Once again the world’s media is turning its attention to the situation in Venezuela. The turmoil has been there all along, but now the world is taking notice after a bit of a hiatus. The recent arrest, or abduction depending on your political position, of Caracas mayor Antonio Ledezma has caught the eye of major news agencies around the globe. Sensational video of the actual removal of the mayor from his office, featuring heavily armed police and military shooting guns, has been broadcast repeatedly on the BBC, CNN, Al Jazeera and other international sites.
This event in Venezuela is just the latest in an ongoing period of social unrest that pits citizens against the government and vice versa. Last year protesters took to the streets and parks of cities across the nation to denounce the government of Nicolas Maduro that, through mismanagement and corruption, has made a bad situation worse. Maduro has continued the corrupt policies of his predecessor and mentor Hugo Chavez, but doesn’t have the charisma that Chavez plied.
Mayor Ledezma is a member of the opposition and has long been an outspoken critic of Maduro. The president claims Ledezma was involved in plotting a coup d’etat to overthrow the government, all with the aid and support of the USA. My casual discussions with expatriate Venezuelans usually produce the same result: no one wants to see the destabilizing and dangerous conditions brought on by outside intervention, but they fear it is the only hope for their country.
In good blogger disclosure, I admit that I actually owe a debt of gratitude to the late Chavez; my significantly better half fled her home, as have hundreds of thousands of Venezuelans, in an effort to live a normal life – unfortunately she met me and all traces of normal were erased, but that’s another story. She was seeking the little things in life like not having strict restrictions placed on your currency and ridiculously high inflation, and well-stocked grocery shelves, police who give you a ticket for blowing a stop sign instead of demanding a bribe. Other members of her family have escaped to Costa Rica and Spain, while several have remained.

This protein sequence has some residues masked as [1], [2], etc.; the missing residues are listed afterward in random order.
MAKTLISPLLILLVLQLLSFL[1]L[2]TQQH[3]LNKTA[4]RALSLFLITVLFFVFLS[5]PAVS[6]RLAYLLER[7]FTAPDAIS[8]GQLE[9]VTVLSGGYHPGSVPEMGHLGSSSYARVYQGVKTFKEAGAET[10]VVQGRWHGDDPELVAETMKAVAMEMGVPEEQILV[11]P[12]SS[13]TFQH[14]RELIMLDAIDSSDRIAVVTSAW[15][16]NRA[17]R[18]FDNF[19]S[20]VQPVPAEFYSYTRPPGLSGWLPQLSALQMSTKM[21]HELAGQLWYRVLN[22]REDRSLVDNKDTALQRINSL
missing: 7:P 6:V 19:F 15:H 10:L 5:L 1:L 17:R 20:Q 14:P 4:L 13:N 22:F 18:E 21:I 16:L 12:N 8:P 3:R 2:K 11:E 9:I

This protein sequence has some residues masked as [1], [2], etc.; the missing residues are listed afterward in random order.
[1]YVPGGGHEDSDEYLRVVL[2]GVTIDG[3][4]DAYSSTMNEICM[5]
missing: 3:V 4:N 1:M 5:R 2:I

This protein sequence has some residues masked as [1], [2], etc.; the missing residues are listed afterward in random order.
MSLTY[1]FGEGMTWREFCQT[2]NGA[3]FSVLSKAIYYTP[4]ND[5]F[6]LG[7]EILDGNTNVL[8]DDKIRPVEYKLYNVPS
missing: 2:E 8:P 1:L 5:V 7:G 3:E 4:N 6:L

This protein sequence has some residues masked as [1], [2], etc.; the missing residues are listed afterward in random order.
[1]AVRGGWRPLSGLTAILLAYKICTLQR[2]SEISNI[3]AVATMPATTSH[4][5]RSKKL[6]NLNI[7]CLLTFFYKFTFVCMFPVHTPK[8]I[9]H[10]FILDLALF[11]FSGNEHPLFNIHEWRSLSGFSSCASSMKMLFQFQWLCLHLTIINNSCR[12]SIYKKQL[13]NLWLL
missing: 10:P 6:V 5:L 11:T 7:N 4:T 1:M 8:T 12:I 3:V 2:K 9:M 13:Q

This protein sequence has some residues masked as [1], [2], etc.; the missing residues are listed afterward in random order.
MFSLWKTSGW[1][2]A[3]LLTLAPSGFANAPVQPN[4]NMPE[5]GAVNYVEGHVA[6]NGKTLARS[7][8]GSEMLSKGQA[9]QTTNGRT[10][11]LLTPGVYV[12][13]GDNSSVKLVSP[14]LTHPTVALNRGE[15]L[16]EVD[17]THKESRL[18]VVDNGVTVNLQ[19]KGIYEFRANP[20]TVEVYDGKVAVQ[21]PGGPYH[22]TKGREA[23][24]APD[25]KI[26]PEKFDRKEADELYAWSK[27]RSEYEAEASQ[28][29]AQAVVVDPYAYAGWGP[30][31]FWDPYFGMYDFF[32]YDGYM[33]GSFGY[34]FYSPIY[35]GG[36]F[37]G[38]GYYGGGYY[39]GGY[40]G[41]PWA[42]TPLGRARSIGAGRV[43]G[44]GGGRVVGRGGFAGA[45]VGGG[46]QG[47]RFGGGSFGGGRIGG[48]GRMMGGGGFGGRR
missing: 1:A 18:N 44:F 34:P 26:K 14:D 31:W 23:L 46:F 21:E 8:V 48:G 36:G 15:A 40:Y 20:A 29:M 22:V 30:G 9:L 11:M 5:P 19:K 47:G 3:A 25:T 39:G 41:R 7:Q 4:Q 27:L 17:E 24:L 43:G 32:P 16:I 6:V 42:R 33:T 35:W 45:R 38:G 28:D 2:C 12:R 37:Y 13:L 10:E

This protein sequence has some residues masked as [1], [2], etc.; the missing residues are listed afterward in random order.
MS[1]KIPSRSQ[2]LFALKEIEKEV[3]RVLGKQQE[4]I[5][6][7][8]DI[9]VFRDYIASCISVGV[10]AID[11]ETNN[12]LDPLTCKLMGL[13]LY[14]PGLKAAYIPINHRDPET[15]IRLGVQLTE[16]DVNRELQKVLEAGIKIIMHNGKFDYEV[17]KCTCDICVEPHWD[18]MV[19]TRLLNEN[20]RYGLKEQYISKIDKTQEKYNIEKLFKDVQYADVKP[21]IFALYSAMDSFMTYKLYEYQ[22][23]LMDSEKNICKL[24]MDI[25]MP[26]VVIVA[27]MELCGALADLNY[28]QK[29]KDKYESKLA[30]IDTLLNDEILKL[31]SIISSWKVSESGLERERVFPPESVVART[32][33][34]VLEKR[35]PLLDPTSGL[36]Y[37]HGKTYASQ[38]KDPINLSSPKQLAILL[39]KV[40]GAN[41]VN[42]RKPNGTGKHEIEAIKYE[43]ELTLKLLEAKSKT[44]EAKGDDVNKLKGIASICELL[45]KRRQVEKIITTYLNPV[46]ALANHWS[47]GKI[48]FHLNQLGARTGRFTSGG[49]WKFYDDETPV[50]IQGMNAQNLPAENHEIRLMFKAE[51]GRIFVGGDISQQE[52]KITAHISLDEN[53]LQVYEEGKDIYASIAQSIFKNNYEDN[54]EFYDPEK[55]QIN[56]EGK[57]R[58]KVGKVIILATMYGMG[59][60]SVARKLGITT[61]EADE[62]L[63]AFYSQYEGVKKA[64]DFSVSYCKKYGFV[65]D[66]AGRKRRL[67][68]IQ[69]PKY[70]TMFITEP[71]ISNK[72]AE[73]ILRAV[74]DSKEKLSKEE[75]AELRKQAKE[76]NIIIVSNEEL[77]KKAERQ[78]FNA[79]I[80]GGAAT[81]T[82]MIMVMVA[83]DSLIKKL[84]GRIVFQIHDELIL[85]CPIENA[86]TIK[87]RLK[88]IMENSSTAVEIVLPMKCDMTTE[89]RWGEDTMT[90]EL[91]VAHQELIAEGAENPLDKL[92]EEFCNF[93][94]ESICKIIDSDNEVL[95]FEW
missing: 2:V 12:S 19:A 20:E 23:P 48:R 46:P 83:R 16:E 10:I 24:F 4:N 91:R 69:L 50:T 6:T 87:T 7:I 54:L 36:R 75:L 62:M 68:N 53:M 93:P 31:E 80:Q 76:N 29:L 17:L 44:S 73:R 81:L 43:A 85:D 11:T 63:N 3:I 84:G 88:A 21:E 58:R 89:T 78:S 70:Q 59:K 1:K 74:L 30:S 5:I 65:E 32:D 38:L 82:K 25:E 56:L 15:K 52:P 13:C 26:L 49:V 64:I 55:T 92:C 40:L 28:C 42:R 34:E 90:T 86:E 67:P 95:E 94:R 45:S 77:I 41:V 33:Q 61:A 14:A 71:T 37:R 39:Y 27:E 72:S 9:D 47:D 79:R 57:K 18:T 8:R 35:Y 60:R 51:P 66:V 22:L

For consumers of news, boredom sets in easily; no action and they yearn for something else. Last year the protests initially drew much attention as gas and bullets flew, but as days turned into weeks and months, and sexier world events occurred, the plight of Venezuela was pushed to the rear. But Maduro has solved that – muchas gracias Señor – by creating a scene that has fueled a revitalization of media interest worldwide.
One often hears of places or people being described by the expression “a terrible beauty”, well that certainly fits Venezuela. With tropical conditions, a vast influx of cash from tourism should be a given. Sadly the flow of foreign money-toting visitors is stemmed by a conception of lawlessness and danger. The country’s vast oil reserves alone could provide for all, yet many live in poverty due to corruption and mismanagement.
Chavez and Maduro have relied on electoral support from the poor by promising them better living conditions to come, but never delivering. All the while amassing huge fortunes for themselves. According to Jerry Brewer, president of Criminal Justice International Associates, Hugo Chavez’ was worth some US$2B at the time of his death. Much of that believed to have been taken from Venezuelans.
I don’t have the answer to Venezuela’s problems, I wish I did, but I know that having the conditions there exposed to the world can only help.